Fully 70% of our Liberal Democrat MPs are women, and we each introduced a Bill on a women's issue to the House of Commons on Tuesday. Having been the sole female Liberal Democrat MP when I was first elected in 2016, it was a great pleasure to now be joined by 8 other women in presenting our Bills. You can see me presenting mine here.

I was also delighted to introduce a fantastic conference on women’s rights in Afghanistan organised by the Afghan and Central Asian Association. I was inspired by the powerful advocacy of the Afghan women presenting at the conference, despite the many challenges they have faced and are still facing today.


On Wednesday I spoke in a Westminster Hall debate on the topic of smart road pricing. My view is that any new road pricing scheme must be matched with adequate investment in public transport. In London, that begins with a long-term funding settlement for Transport for London. Constituencies on the outskirts of London like Richmond Park require a dense public transport system that allows them to travel easily and quickly, if we are to decrease car usage.

The further ULEZ expansion that was announced last week must go hand in hand with improving public transport in outer London, including new orbital bus services, reduced fares and restored train timetables as well as an ambitious scrappage scheme for non-compliant vehicles.

You can see my opening remarks in the smart road pricing debate here and my further remarks here.


Earlier this week I met with Southwest London NHS leaders, who were keen to update MPs on their work. They reported that they have made good progress on clearing the backlog of elective surgeries. Before the Covid-19 pandemic they had virtually no patients waiting more than a year for surgery. At the height of the problem, in May 2021, they had over 2600. They have now reduced that to about 960, thanks to a massive effort across the area. Strategies included joint referring among all the Southwest London hospitals to pool resources, and four new surgical treatment facilities constructed in the car park at Queen Mary's Hospital. Southwest London now has the lowest number of complex surgeries waiting over 52 weeks.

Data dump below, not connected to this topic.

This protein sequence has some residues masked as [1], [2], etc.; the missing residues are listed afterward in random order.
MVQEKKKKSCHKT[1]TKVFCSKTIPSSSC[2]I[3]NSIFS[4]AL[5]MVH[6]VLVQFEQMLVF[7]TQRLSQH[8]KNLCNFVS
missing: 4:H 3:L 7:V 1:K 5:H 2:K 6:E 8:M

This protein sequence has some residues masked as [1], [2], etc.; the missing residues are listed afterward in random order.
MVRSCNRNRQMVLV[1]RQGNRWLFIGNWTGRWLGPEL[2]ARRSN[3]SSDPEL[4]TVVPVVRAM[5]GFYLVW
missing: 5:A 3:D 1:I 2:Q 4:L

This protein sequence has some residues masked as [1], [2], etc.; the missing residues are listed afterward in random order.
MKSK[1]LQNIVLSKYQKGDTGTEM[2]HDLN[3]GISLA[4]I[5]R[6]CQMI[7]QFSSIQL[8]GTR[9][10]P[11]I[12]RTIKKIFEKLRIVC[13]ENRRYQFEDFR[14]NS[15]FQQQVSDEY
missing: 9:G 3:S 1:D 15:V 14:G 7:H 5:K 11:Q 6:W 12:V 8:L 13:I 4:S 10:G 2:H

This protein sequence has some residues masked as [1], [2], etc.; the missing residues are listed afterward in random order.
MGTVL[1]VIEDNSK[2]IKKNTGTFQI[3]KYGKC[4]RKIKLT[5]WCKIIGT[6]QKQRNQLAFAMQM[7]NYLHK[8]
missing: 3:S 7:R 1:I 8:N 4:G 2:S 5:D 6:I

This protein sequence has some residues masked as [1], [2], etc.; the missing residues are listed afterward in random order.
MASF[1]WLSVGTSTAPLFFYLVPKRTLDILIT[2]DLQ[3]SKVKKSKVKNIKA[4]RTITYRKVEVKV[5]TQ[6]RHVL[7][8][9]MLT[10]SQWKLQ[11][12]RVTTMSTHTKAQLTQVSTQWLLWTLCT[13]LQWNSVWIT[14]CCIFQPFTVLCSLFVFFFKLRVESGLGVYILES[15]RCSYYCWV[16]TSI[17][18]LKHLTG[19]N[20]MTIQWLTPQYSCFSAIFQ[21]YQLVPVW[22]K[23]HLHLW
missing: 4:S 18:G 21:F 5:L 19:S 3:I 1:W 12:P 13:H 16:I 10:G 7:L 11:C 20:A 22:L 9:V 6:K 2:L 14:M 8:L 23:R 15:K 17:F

I was pleased to hear about the progress on clearing this backlog, and was very interested in their ongoing work to better integrate health and care throughout southwest London. I would like to hear that they are applying this level of determination to some of the other areas where care is fragmented and waiting lists are long, especially the Child and Adolescent Mental Health Service.

I will continue to engage with NHS leaders at all levels about this and will report back to constituents.


I am pleased to let my Coombe area constituents know that after a long campaign we have succeeded in getting a full clean-up of the fly tipping on Robin Hood Way (alongside the A3.) The clear up started on 28 February and works were completed this week.

In terms of long-term deterrence, I asked Kingston Council to add the site to the SCRAP IT scheme led by the Kingston fly-tipping task force . The site will be monitored and signage displaying warnings that fly tipping is a criminal offence will be put up. In addition, the Council is exploring the installation of cameras.

I know how dismayed my constituents who live in that area were by the mess in their road, and am very glad to see it cleaned up at last.